Some tips to determining the difference between all-season and dedicated winter tires: if you live in an area that sees all four seasons, and the winter snowfall is light, all-season tires might be a great option for you. However, if you live in an area that routinely experiences extremely cold temperatures and/or heavy snowfall, you should consider having a set of dedicated winter tires. Learn more about winter tires here.


Driving Style

Think about your driving style.

There are many factors to consider when selecting tires to fit your needs, such as ride comfort, handling, traction, performance and price, to name a few. The options can be overwhelming, but you can narrow your choices significantly by identifying the factors most important to you.

Some typical questions to ask:.

  • Do you have a long commute or take a lot of road trips? If so, you’ll want to consider the expected mileage of the tires, ride comfort, fuel efficiency and if the tires are quiet.
  • Do you have a sports car or do a lot of spirited driving? Tires that focus on handling and are developed for high performance cars may be what you need.
  • Do you drive in a lot of rain? You may want to consider the wet braking distance of the tires.
  • Do you do a significant amount of off-road driving? If you only occasionally drive off-road, say down a dirt trail to go camping, then all-terrain tires might be a good option. However, if you spend a significant amount of time crawling over rocks and through mud tackling adventure, then dedicated off-road tires may be what you need.
  • Consider the mileage warranty. Mileage warranties can be an important consideration when comparing tire options. Learn more about our mileage warranties here.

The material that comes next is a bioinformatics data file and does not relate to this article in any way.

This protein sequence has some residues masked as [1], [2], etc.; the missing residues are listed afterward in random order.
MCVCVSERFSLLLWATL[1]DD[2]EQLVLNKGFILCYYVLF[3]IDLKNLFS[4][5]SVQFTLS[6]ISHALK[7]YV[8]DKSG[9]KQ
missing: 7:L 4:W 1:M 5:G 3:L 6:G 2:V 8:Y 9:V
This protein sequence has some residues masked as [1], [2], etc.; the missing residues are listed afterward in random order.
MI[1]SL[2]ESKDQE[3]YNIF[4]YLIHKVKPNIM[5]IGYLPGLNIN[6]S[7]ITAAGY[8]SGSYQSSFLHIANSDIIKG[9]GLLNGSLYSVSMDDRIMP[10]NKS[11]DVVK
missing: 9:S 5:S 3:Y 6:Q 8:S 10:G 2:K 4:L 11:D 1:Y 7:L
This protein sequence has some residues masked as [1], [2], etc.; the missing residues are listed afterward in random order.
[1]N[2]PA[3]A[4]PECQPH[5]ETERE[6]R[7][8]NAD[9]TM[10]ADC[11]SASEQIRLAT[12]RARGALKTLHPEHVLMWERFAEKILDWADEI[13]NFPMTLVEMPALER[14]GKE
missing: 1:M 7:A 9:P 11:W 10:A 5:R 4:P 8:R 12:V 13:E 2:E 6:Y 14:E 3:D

Driving Style

Find a Retailer

Find your Cooper Tires retailer.

Now that you have done your research and hopefully found the right tires for you, it’s time to find the right tire retailer. Cooper® has certified retailers that can be found in your area by using the Find a Retailer tool.

Be sure to ask if services such as mounting and balancing of the tires or routine tire rotations are included in the price they quote you. And remember, if the tires you selected are not immediately available, you can always have the tires ordered. It may even be helpful to call ahead, if you know what tires you need.

When visiting your local tire retailer, being prepared by following the above steps helps ensure you are getting the right tires for you, and that is what matters.

Visit a Tire Retailer


Maintain Your Tires.

Now that you are a new proud owner of a new set of tires, it is important to maintain them. The four tires on your vehicle are the only parts to come in contact with and keep you connected to the road. For safety and good performance, you must properly care for, maintain and inspect your tires. Here at Cooper® we want you to maintain your tires in order to receive optimum performance, to get the full life from your tires, as well as to help keep you safe. For more information on proper tire maintenance and tips, take a look at our guide.

Some final thoughts:

  • New is best! - Cooper recommends that you never purchase or install used tires. Not all tire damage that can lead to tire failure is outwardly visible. Such damage can eventually lead to tire failure. Used tires, especially tires with an unknown history, should be considered dangerous.
  • Buying all four is the safest! - When replacing tires on a vehicle, it is recommended and preferred that all four tires be replaced at the same time. However if you can only purchase two new tires at a time, the new pair should always be installed on the rear axle for both front and rear-wheel drive vehicles. Many people assume that new tires should go on the front, especially if they have a front-wheel drive vehicle; however, this is not correct.


Maintain Your Tires